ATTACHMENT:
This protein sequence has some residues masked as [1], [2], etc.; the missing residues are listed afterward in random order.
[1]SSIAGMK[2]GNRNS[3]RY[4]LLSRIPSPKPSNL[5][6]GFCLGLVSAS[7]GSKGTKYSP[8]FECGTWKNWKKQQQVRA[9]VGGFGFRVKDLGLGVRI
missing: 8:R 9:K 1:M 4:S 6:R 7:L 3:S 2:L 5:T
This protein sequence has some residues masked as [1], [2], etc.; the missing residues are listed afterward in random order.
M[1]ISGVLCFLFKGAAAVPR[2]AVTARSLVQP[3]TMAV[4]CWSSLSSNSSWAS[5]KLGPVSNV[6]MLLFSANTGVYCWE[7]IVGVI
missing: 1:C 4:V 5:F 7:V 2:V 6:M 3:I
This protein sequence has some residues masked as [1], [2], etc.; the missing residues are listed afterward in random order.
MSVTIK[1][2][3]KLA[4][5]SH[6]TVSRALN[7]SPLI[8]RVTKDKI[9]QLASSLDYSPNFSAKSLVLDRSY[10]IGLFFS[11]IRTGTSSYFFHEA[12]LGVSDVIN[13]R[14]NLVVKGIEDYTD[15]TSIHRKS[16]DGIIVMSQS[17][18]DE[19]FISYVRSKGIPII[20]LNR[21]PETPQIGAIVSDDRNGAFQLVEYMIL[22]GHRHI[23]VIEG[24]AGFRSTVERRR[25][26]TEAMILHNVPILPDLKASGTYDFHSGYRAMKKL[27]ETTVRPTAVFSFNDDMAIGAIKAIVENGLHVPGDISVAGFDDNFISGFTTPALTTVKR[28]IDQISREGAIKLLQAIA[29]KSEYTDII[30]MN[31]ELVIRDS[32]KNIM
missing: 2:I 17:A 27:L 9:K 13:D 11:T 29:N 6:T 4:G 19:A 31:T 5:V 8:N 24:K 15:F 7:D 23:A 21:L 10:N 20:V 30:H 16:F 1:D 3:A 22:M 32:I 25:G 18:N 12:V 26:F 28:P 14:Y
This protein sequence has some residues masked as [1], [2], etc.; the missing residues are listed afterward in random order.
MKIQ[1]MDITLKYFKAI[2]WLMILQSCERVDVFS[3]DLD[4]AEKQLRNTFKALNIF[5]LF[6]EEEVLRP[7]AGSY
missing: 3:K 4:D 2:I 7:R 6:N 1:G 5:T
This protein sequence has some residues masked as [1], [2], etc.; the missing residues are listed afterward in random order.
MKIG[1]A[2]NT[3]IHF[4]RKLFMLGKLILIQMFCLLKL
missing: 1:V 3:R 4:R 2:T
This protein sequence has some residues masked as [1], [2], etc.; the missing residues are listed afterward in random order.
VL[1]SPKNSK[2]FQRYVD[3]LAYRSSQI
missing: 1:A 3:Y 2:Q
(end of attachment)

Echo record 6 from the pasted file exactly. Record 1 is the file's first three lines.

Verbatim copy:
This protein sequence has some residues masked as [1], [2], etc.; the missing residues are listed afterward in random order.
VL[1]SPKNSK[2]FQRYVD[3]LAYRSSQI
missing: 1:A 3:Y 2:Q